John the Forerunner famously says that his listeners cannot claim their Abrahamic lineage as protection against judgment. John says, “… and do not begin to say to yourselves, ‘We have Abraham as our father.’ For I say to you that God is able to raise up children to Abraham from these stones.” (Lk. 3:8)
What are “these stones” that Jesus is referring to?
Frequently I believe it is assumed that “these stones” is just a generic reference to the power of God. He can make sons of Abraham out of trees, rocks, geese, whatever. Don’t be so arrogant, O Israel.
But remember where John is. John is at the Jordan. And all the indicators are that John is inviting his listeners to join him in a new conquest, to cross the Jordan in baptism and join the new Joshua (Jesus) in His conquest of the land.
That being so, is it possible that “these stones” are the very stones that Joshua had the people set up on the shore of the Jordan River centuries before? Or even if John isn’t pointing at a literal pile of stones, could he be referring to “those stones”?
If that is the case, John’s point could still be partially concerned with the arrogance of Israel and God’s power, but it makes it more pointed referring to the previous Jordan crossing and conquest.
First, it’s a reference to the fact that God has performed this sort of thing before. Refusal to follow the example of that second generation of Israel across the Jordan means that they are really more like the first generation in the wilderness, whose bodies were scattered in the desert.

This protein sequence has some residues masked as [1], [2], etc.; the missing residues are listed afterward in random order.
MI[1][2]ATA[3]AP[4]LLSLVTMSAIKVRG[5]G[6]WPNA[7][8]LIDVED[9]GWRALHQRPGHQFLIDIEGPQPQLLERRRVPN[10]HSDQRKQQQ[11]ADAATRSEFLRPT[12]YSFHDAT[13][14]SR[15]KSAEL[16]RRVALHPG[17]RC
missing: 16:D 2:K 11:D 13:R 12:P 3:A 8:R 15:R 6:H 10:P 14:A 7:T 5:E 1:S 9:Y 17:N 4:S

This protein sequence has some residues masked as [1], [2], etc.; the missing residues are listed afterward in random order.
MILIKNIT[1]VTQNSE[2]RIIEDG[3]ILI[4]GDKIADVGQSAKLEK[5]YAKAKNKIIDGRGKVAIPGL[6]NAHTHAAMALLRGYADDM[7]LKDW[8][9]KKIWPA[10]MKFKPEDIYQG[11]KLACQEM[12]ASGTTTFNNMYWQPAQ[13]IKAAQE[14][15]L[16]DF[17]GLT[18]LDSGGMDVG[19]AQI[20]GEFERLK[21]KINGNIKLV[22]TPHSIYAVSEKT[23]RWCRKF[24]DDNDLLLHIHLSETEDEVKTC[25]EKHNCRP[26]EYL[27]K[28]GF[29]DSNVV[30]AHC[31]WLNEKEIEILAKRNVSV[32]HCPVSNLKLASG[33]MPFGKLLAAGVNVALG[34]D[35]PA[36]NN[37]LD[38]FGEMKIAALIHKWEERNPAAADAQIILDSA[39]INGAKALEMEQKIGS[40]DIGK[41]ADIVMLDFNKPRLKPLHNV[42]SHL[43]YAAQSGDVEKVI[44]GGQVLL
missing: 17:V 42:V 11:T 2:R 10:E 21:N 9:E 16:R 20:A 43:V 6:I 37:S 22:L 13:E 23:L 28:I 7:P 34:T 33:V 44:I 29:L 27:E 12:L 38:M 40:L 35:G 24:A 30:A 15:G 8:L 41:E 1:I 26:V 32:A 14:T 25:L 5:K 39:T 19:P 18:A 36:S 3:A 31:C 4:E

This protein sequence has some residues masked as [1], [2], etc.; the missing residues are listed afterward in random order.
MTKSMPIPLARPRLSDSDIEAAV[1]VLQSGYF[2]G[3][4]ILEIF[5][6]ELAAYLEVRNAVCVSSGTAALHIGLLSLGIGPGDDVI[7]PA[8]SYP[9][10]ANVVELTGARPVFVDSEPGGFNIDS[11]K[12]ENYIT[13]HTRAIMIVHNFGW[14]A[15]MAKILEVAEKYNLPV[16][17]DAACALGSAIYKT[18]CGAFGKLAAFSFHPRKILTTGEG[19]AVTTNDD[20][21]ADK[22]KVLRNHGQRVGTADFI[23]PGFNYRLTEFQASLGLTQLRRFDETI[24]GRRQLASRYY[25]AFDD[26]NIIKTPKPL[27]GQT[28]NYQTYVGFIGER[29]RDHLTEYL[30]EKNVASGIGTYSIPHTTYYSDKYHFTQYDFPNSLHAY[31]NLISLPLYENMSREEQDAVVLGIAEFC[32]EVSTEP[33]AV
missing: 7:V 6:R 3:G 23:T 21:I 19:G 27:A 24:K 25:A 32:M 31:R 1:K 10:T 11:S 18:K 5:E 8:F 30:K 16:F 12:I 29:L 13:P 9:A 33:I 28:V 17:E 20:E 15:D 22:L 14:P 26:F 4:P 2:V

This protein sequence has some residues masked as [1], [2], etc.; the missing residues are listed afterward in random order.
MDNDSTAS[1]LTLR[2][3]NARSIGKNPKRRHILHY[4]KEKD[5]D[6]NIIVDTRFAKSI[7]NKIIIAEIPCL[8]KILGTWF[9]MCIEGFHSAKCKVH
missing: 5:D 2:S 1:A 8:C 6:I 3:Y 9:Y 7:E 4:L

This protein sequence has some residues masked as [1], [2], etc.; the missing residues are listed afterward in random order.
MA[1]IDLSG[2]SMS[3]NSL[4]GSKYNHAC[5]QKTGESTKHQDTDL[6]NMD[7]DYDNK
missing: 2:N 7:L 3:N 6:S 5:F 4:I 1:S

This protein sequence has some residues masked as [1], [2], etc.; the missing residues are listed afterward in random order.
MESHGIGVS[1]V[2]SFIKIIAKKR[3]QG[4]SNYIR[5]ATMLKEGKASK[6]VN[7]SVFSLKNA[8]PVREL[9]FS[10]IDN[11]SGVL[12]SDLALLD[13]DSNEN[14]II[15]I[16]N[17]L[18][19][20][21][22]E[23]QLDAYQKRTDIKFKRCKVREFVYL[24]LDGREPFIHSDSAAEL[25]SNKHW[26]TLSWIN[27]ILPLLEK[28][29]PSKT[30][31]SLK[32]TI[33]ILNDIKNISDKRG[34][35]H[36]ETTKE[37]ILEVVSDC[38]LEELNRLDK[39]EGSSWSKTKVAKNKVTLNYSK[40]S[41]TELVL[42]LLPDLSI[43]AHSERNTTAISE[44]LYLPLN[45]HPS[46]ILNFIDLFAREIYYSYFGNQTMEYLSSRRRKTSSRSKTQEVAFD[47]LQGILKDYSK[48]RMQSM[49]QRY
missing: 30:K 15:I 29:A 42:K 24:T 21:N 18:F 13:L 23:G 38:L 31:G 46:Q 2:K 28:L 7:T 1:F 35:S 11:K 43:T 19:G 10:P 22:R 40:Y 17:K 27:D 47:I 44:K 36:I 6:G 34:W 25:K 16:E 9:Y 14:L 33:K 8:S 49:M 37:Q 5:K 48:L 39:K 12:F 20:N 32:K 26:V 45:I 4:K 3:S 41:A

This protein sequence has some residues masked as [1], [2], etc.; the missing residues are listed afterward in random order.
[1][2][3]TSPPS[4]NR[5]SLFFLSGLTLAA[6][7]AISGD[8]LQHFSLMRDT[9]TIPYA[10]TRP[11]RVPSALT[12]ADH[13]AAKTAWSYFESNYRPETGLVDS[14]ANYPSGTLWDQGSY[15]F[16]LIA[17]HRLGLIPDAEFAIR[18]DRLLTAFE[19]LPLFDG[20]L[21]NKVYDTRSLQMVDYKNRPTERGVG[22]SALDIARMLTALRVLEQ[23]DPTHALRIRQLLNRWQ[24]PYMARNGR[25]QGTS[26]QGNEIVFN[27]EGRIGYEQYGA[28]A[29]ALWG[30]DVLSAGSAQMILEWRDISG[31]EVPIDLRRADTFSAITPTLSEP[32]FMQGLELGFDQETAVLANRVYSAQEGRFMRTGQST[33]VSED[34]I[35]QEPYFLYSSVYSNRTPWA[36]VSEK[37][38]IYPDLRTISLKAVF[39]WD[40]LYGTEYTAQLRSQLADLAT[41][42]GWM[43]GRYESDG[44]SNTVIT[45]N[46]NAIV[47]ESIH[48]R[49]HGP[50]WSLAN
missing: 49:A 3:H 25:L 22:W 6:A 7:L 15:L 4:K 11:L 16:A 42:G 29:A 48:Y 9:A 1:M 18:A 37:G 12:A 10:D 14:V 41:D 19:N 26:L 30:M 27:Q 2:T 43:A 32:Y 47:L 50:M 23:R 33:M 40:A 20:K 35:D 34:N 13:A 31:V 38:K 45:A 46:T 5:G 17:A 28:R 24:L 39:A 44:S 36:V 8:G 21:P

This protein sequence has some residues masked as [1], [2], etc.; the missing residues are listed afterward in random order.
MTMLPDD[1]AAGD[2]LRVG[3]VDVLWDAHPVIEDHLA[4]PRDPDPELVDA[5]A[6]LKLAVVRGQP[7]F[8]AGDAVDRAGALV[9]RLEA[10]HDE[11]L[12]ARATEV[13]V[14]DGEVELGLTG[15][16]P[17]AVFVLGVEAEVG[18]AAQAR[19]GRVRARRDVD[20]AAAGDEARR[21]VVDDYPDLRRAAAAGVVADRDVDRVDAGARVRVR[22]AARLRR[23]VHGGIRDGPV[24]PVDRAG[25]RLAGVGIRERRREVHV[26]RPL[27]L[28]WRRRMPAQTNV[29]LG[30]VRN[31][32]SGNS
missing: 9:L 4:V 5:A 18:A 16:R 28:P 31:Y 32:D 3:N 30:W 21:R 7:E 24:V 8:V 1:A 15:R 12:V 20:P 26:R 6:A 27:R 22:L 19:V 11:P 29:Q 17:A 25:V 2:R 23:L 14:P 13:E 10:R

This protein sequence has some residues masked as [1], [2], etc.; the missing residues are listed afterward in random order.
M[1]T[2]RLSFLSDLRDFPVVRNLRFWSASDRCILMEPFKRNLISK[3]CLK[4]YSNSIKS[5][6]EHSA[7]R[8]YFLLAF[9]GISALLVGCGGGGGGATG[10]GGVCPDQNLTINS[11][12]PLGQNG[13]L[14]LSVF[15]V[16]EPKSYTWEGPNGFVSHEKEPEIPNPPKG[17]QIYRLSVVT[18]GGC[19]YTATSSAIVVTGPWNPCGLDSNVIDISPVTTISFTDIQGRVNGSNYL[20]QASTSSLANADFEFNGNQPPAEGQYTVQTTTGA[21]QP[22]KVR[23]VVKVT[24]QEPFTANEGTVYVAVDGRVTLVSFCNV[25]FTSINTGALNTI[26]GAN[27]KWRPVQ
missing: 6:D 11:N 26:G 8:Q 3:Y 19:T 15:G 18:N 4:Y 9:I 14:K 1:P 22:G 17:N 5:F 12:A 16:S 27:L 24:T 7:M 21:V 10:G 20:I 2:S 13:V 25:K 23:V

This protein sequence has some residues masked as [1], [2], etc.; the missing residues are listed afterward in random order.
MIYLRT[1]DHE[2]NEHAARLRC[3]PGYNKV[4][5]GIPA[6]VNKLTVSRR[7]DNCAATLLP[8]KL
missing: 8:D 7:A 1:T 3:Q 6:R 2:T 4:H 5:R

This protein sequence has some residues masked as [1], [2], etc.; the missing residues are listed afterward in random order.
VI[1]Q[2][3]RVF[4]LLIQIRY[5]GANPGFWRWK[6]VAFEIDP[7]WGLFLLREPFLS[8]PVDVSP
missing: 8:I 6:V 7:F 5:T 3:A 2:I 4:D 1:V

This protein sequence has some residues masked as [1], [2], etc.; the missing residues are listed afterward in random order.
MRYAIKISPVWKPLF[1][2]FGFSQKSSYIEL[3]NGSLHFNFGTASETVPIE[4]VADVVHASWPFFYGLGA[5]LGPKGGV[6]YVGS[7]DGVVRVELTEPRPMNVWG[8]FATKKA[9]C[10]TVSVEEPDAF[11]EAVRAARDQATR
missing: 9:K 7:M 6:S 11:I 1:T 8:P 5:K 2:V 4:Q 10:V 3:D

Second, “those stones” clearly represented Israel. There were twelve of them for the twelve tribes, and therefore, perhaps the “power of God” is not so much that God can turn anything into sons but rather specifically resurrection power. God is able to raise the dead; He is able to even raise that ancient and faithful generation of Israel from the dead. If God needs an Israel with enough faith to take this Canaan, He can raise “these stones” from dead.
I heard Craig Evans speak in Canada about the Dead Sea Scrolls and the NT. He said that the DSS show that the phrase "these stones" almost always refer those specific stones in the Jordan. John probably was saying just this. Perhaps Jesus even meant this when speaking to the Pharisees at his Triumphal Entry about the stones crying out.
By the way, I agree that John was a forerunner, but are you avoiding "Baptist" as a way of distancing from a certain school of theology? The word "Baptizer" would remedy this. I personally prefer "Immerser" 😛
Thanks, Andrew, very helpful.
And on John's title, I tend to vary how I refer to him and "the baptist" doesn't really bother me. But I do particularly like how "forerunner" highlights his ministry as a Moses or Elijah who comes before Jesus, the greater Joshua/Elisha.
Kelly Kerr says
See the article by Oscar J. F. Seitz in Journal of Biblical Literature, Vol. 79, No. 3 (Sep., 1960), pp. 247-254.
Thanks for the tip, Kelly. Great article.